And, what if he decided to eat?
The patient is perfectly prepared to take food orally. There is no contraindication in this regard. Simply his wish could be a major medical factor in the solution of his health condition.
What is the established medical procedure to deal with a patient who has decided not to ingest food?
As I said before, in my 37 years of experience in intensive care I have seen almost 20,000 patients, but Fariñas is the only one I’ve had here twice for voluntarily refusing to take food orally for a long period of time. This is not common. I’ve seen many patients in this unit; I’ve even treated persons who had tried to commit suicide for a certain reason, but at the end most want to live. That is what the doctors in this ward are asking Fariñas: that he helps us to save his life.
As to your question, there are no rules, but there is medical ethics. And, one of its basic principles is autonomy, that is, not to apply any procedure without the patient’s consent. We abide by that principle.
Fariñas is a patient who is conscious of his situation. He is not disoriented, he is in full command of his mental faculties, therefore, it is his right to accept or not, of his own volition, the application of any medical procedure. In my view, it is the wrong right a person has to kill him or herself. I have said to Fariñas that he is acting against his own physical integrity.
A doctor’s mission is to save lives; however, in a case like this we must respect the patient’s will. We can’t go against his will unless he is unconscious and his close family approves.
Could you offer more details about the care provided to Guillermo Fariñas?
This person, like every other patient here, is privileged. He is accompanied by a relative around the clock. He has a TV set where he is watching the Football World Cup, which he likes. He also has a direct telephone line, the same as every other patient in this ward. Beyond what medicine can do, these amenities are important to the spirituality of the patient.
The intensive care services are expensive worldwide. Thanks to our healthcare system, Fariñas, like every other Cuban who requires these services, is not paying a penny.
I’ve had the opportunity of working in other countries, both in underdeveloped and developed nations. I spent one and a half year in France and I could see how costly it is to keep a patient in an intensive care unit. It’s very expensive.
And, what can you tell me about the medical expertise, the equipment available and the additional tests he has had?
At this moment, the entire team of the intensive care unit is available to him. These are ten specialist doctors, half of them Second Degree Specialists in Intensive and Emergency Medicine. They are all working with Fariñas. Every day we meet and discuss his case, his condition and evolution, what to do and what may be needed in order to get it.
You have just said “what may be needed in order to get it,” and I ask you, to get it where, in this country or in other countries?
Here and in other countries. We have bought medicines for this and other cases because many medicines we need to buy from other countries.
For instance, all of the parenteral nutrients that Fariñas receives –amino acids, lipids, vitamins and trace elements—are coming from Europe. Cuba buys them not only for this patient but for other Cubans who need it. However, Fariñas is the only one that requires them because he refuses to eat.
Do you have an idea of how much the treatment provided to this patient is costing the country?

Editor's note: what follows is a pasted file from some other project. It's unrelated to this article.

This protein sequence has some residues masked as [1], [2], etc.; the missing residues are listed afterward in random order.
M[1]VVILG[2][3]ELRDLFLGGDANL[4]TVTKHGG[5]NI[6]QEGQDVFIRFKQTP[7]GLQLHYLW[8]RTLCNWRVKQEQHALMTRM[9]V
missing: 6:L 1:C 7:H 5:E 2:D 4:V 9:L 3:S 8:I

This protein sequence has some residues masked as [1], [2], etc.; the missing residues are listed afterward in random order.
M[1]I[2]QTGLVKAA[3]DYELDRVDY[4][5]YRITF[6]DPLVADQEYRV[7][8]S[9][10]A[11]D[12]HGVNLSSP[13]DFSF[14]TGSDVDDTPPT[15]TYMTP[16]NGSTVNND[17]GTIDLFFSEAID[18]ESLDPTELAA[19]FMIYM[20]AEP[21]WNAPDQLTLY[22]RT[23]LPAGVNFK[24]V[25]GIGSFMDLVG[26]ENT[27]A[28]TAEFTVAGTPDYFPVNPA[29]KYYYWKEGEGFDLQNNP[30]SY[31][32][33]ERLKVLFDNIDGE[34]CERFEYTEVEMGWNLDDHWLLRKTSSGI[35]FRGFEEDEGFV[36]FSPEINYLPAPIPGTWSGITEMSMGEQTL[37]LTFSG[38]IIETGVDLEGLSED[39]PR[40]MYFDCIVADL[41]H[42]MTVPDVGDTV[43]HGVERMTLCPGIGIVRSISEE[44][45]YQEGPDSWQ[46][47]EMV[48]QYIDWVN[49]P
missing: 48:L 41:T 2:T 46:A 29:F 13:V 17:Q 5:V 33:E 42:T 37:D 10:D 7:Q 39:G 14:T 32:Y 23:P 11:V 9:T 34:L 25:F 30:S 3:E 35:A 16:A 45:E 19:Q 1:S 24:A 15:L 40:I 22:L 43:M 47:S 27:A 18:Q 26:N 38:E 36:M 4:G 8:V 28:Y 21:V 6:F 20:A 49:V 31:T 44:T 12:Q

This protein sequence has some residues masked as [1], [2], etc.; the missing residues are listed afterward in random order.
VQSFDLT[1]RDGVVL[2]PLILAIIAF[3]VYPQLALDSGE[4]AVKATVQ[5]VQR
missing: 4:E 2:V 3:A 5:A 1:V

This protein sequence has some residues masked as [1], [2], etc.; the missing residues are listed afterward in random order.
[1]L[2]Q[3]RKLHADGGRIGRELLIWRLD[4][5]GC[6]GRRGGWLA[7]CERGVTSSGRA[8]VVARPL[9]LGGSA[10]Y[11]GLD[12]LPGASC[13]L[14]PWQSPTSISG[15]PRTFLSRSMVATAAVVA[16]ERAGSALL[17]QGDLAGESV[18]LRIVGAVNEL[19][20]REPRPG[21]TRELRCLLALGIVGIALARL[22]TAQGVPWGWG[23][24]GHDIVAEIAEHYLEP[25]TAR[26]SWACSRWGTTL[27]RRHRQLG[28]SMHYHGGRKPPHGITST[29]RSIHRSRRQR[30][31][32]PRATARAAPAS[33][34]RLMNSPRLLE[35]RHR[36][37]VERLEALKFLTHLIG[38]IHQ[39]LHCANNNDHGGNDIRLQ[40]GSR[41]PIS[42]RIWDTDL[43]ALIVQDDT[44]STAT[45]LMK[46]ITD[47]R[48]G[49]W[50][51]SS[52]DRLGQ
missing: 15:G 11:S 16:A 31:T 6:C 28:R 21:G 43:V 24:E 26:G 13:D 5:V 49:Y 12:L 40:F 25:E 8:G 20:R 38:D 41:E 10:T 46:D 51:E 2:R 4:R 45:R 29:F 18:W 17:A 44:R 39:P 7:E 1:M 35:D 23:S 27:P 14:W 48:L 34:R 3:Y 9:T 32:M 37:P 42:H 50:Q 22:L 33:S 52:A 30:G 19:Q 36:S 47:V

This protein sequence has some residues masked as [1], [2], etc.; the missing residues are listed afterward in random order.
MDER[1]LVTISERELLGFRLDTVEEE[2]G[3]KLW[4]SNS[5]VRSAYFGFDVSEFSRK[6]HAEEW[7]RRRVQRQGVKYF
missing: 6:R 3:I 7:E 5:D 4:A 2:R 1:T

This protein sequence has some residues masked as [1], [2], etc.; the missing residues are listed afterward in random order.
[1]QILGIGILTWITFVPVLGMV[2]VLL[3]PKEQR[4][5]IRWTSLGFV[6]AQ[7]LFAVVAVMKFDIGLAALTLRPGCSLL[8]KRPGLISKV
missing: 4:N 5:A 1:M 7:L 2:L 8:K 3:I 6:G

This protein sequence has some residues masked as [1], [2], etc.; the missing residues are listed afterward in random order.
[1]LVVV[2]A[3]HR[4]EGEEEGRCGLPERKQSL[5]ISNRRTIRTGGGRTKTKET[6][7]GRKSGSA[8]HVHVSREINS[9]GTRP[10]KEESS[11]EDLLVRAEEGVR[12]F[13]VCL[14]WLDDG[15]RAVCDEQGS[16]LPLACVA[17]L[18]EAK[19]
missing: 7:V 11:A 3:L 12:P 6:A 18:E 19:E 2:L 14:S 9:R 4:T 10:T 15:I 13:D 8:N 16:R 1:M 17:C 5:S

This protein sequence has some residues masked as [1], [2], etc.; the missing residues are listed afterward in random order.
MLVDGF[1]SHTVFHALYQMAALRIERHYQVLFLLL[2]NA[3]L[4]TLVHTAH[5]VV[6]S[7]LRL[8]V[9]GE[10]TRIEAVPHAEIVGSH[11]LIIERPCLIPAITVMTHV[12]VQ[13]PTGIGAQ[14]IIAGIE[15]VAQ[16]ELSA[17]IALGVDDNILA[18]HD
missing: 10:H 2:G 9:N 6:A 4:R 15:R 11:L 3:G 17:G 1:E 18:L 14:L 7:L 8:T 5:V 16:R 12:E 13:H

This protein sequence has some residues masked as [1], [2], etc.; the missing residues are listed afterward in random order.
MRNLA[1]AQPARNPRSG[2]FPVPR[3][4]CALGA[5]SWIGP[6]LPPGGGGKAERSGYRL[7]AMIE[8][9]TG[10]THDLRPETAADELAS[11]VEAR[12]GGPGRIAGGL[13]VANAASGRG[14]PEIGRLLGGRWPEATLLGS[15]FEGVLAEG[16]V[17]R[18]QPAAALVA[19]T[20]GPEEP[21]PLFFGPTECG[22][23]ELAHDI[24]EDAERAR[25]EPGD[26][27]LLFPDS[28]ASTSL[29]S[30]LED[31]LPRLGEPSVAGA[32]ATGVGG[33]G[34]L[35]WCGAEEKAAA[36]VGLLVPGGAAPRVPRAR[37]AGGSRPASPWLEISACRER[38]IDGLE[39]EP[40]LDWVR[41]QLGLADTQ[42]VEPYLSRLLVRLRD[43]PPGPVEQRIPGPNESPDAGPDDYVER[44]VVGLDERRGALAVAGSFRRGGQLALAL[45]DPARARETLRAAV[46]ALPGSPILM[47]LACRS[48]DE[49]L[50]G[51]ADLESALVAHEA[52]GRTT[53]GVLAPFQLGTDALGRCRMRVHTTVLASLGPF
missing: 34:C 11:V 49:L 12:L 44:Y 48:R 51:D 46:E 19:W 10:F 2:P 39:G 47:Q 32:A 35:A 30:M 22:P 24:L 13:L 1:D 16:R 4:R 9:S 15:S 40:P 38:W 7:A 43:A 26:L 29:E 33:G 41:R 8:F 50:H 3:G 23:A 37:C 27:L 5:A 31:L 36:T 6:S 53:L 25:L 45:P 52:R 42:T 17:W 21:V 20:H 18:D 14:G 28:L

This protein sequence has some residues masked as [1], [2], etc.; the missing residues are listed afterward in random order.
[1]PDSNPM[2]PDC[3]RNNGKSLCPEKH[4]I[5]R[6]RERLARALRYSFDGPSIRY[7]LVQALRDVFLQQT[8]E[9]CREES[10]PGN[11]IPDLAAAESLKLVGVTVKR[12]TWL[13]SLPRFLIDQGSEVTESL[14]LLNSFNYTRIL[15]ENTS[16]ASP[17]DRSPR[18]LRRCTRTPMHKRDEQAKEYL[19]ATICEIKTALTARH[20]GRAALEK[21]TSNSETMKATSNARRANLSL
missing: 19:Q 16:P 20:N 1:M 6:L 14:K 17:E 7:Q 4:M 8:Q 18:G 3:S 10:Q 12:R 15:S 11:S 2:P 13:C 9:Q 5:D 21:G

It’s practically impossible to compare the costs in Cuba with any other place. Cuban medicine is perhaps the cheapest in the world and probably the most efficient because healthcare services are not designed for profit.
What I can tell you for sure is that, in any developed country, one day in an intensive care unit costs no less than $1,300, and this does not include complementary tests and medicines. In this case, we are talking of 110 days in the unit and over 300 lab tests.
For example, we check this patient’s glycemia almost on a daily basis; 96 tests until today.
We have already treated him for four serious bacterial vascular infections which have required such antibiotics as vancomicyn, ciprofloxacin, gentamicyn and rocephyn. We have practiced 66 ionograms to measure electrolytes in blood and correct any imbalance. We calculate his 24-hours urea almost every day to assess the nitrogen used by his body and ensure an adequate balance.
We constantly monitor his system to prevent imbalances. This is what has enabled Fariñas to have a rather acceptable nutritional condition after 125 days of fasting, although the danger persists because this is not physiological, eating is.
This patient has had electrocardiograms, X-rays, ultrasounds, and multi-slice tomographies. We have conducted all the necessary studies.
You said before that the doctor-patient relation has been good. How would you describe the doctor-family relation?
I’ve talked to his mother, his wife and an uncle, as well as to some of his friends. There is a good doctor-patient relation that makes practically everything possible but eating. That is our constant request.
In sum, I think Fariñas’ and his family’s relation with the team of doctors and nurses in our services has been good. For as long as he has been here, I have not received any complains about the way he is treated. On the contrary, he always speaks of the professionalism of the doctors and he says he doesn’t want to go anywhere, although he says he has received offers to treat him abroad. However, he says he won’t go because here are the people who have saved his life. He trusts our healthcare services.
How do you describe Guillermo Fariñas’ condition at this moment?
Today, the patient faces a potential danger of dying. It depends on the evolution of that thrombus located in the jugular-subclavian left confluent, for which he is being adequately treated. I wish it dissolved; that would make it one more complication solved by our team of doctors and nurses. We shall continue doing our best to preserve his life.